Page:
One of the feminist tenets I hold most dear is the idea that my body belongs to myself, exclusively and unconditionally. I can choose to do with it what I will (including the choice to share it with people) but no one else has any right to it, not even to pass judgment on it. (This doesn’t stop people from doing so, but they are assholes.)
I resolved years ago not to subject my beautiful, beloved body to anybody else’s silly rules. I like it the way it is, so I don’t do anything to change it. No, really– I don’t shave. I don’t diet. I don’t wear make-up. I barely even brush my hair. I don’t even use deodorant, because I kind of like the way my body smells all on its own, though I do keep clean for my body’s sake, since there’s a difference between being natural and being dirty.
But I also get super excited about pretty clothes! To demonstrate, I shall now gush over my favourite Chrismas present, this dress! It fits me gorgeously. I am SO looking forward to wearing it, along with all the other lovely things I have to go with it. Like these shoes! And I totally splurged on this belt even though it wasn’t on sale, because it brings in the taupe of the shoes and has a gold buckle to go with my new gold jewelry! I have an antique gold pocketwatch on a chain as a necklace, and I bought a new bracelet and dangly gold earrings to go with it. I’m still not sure what kinds of stockings I’m going to put with the outfit, but I have about eight different kinds with me– bright berry-colored ones, and herringbone gray ones, and sheer black ones, and gold and brown shimmery ones, and so on. It will probably take me at least half an hour to dress even though I’ve planned so much of it out, possibly an hour if it takes me a while to decide on stockings.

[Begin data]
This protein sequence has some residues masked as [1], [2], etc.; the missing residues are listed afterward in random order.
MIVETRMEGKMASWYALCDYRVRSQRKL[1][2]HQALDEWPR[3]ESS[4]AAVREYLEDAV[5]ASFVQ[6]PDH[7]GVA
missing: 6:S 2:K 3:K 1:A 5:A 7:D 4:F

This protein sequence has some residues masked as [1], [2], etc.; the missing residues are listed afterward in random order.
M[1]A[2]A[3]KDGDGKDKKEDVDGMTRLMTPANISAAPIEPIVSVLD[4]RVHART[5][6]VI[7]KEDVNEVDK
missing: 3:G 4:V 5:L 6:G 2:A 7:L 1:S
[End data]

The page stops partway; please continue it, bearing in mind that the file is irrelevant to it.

In other words, I spend a lot of time and money and energy on my appearance…just like the patriarchy wants me to.
And now comes the part where I talk about meee. The point of the following paragraphs isn’t that I’m super hot (though I am!) or that I’m a magical patriarchy-smashing machine (though I try to be, when I can). I just want to explore the ways that our decisions about clothing aren’t allowed to be completely personal, and yet are personal. And I can only approach this topic from my own experience, especially since my recent thoughts have been inspired by others’ confusion as to how I can reconcile floral prints and mary janes with feminism.
I’ve always justified it by saying “but I do it for ME!” but until recently that didn’t feel like enough. I still felt like a “bad feminist.” After all, when women say they want to get breast implants, or gastric bypass surgery, or (dear god!) “vaginal rejuvenation” for meee, I generally respond that in this patriarchal society, it’s impossible to seperate such actions from their contexts, so it can’t just be for “me,” since society will respond as if it was for the patriarchy. Similarly, I think in a lot of cases it’s not the action itself that one wants, or even the direct result of it, but rather the indirect societal benefit– if we miraculously eradicated all our fatphobic prejudices, how many people would really want gastric bypass surgery “just for me,” as opposed to for some actual medical reason? My guess: not very many!